Losing A Tooth Might Mean More Than You Think

Losing a tooth as a kid is usually a celebratory event — you might show everyone proudly, put it under your pillow, and get a visit from the tooth fairy. But once those "baby teeth" fall out and get replaced by permanent teeth, losing one isn't ideal. In fact, it's usually related to a deeper issue at play — and may even mean that you're at risk for cognitive decline.

Previous studies have shown that there's a link between gum disease and dementia (via Best Life). For example, one study reported by the NIH showed that antibodies created to fight off the Porphyromonas gingivalis oral bacteria might be linked to the development of Alzheimer's disease, a form of dementia. 

Gum disease, or periodontal disease, begins with gingivitis, which is when the gums become red, puffy, and bleed (via CDC). If it becomes periodontitis, the gums can pull away from the teeth leading to bone loss and even eventual tooth loss. Periodontal disease affects 47.2% of adults aged 30 years and older, and the risk increases with age. It's more common in men, those living below the federal poverty level, those with less than a high school education, and those who smoke.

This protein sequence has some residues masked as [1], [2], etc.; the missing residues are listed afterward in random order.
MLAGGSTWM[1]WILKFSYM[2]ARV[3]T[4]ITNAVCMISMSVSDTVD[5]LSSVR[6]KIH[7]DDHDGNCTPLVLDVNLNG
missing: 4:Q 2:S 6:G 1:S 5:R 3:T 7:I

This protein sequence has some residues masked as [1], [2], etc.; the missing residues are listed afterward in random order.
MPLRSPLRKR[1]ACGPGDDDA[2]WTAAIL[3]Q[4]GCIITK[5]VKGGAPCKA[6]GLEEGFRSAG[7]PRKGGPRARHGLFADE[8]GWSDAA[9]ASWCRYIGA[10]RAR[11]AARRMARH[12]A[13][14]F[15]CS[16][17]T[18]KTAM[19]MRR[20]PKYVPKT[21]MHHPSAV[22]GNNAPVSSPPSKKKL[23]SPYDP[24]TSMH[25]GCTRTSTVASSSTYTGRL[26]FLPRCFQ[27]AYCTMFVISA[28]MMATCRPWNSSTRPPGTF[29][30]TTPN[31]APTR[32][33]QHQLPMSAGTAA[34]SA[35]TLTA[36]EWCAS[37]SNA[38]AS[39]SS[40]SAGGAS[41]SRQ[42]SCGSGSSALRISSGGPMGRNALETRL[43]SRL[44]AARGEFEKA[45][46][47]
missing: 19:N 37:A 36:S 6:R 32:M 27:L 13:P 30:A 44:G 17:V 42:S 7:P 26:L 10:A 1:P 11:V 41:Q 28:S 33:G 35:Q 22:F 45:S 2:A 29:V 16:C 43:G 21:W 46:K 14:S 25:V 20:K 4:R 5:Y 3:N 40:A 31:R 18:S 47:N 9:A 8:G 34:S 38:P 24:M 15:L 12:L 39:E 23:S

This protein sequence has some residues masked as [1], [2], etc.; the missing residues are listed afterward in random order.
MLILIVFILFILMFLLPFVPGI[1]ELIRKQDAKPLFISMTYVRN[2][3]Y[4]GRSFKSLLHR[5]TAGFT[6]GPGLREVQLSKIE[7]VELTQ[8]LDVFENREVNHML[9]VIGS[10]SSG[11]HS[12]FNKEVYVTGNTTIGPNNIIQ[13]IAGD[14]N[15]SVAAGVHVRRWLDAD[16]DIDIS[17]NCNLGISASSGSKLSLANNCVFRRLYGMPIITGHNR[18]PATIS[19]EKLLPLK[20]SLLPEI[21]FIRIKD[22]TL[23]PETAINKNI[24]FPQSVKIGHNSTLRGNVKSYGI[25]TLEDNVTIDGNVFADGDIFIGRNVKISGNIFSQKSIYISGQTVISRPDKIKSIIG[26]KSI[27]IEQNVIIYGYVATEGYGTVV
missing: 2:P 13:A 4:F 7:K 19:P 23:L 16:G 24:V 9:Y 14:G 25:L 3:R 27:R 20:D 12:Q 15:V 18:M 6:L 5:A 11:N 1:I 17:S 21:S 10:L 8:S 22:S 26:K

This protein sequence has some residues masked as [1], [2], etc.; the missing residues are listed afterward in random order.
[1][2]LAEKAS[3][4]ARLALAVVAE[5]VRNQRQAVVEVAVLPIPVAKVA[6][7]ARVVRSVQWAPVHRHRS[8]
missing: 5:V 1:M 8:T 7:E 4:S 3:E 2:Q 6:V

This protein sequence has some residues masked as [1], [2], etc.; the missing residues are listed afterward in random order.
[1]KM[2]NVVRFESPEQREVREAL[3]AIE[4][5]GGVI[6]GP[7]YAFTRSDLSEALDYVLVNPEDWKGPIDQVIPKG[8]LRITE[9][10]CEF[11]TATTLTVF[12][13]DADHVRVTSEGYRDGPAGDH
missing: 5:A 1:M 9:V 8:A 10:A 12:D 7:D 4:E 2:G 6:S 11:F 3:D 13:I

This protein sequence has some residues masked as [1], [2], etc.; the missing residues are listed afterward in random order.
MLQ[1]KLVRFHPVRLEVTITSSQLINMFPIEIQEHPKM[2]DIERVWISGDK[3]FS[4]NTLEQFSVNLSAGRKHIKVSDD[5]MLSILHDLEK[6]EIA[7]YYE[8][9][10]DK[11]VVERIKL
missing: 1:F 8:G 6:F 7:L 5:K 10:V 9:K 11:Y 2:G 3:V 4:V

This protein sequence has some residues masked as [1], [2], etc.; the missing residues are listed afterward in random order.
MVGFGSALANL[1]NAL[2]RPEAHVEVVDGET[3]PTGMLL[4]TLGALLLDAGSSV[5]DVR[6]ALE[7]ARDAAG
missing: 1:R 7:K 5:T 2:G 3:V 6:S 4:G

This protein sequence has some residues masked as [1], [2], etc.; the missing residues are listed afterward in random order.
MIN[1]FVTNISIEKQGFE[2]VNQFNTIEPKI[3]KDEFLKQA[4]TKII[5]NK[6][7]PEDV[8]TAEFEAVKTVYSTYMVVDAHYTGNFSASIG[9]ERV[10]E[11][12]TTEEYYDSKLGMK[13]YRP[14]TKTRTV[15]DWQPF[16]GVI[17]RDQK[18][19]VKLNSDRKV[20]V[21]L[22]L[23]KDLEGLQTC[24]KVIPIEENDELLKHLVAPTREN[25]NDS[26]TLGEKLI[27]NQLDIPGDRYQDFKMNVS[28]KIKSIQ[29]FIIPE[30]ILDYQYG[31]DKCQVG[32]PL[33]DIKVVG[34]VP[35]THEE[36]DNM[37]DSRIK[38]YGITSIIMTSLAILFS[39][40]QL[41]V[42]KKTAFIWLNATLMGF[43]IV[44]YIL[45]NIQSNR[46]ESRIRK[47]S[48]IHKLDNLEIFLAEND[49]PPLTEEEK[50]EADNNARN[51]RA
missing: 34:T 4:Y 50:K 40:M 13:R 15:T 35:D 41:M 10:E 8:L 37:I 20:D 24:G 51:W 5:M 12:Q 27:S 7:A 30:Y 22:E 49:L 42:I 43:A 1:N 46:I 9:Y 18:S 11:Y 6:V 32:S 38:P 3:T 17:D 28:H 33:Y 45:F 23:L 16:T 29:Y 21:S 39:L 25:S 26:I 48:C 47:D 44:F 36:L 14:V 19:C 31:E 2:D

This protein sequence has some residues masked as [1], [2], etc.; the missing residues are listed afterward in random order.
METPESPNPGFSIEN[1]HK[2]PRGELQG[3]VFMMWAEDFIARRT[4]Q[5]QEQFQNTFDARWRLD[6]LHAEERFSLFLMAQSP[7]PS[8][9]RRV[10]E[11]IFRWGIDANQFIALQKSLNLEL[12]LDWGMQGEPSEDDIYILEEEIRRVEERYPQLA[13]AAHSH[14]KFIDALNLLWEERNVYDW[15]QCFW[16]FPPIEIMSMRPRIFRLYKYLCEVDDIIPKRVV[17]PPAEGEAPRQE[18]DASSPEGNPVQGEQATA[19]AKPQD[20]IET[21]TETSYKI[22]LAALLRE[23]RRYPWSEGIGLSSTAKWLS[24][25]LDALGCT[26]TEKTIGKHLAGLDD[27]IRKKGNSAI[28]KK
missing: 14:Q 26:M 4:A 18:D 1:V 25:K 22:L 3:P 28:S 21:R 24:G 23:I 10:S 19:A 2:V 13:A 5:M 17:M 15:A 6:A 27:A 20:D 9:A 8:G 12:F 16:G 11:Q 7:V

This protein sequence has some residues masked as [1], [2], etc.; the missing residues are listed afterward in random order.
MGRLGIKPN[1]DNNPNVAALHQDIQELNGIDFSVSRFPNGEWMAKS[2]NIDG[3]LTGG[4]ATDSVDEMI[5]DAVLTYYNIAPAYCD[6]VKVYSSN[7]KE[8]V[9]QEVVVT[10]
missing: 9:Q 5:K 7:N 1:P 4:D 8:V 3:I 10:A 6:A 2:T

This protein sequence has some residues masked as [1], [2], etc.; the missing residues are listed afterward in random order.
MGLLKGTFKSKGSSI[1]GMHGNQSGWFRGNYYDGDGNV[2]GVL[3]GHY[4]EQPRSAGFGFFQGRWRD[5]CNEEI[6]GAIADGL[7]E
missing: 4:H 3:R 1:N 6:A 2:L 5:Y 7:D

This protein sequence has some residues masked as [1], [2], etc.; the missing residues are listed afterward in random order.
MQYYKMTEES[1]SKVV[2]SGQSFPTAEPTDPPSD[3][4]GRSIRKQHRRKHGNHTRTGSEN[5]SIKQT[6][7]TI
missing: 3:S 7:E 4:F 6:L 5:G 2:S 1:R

How tooth loss is linked to dementia

A 2021 meta-analysis published in the Journal of the American Medical Directors Association explored 14 studies that included over 34,000 participants. The review not only highlighted the link between tooth loss and dementia, but found that both dementia and cognitive impairment increased as tooth loss increased. The risk of dementia for adults with tooth loss was 28% higher, while the risk of cognitive impairment was 48% higher.

Researchers also found that the more teeth you lose, the more your risk for dementia increases (via Best Life). Each additional lost tooth increases your risk by 1.1% — and people with no teeth at all had a whopping 40% higher risk for developing dementia. Interestingly enough, people who used dentures didn't have the same risk. The researchers explained that "timely prosthodontic treatment with dentures may reduce the progression of cognitive decline related to tooth loss." It's believed that the use of dentures may correct problems with chewing that have been linked to nutritional deficiencies and neurological changes.

To prevent gum disease and possible tooth loss, be sure to brush and floss every day, per CDC. It's also important to visit a dentist at least once a year.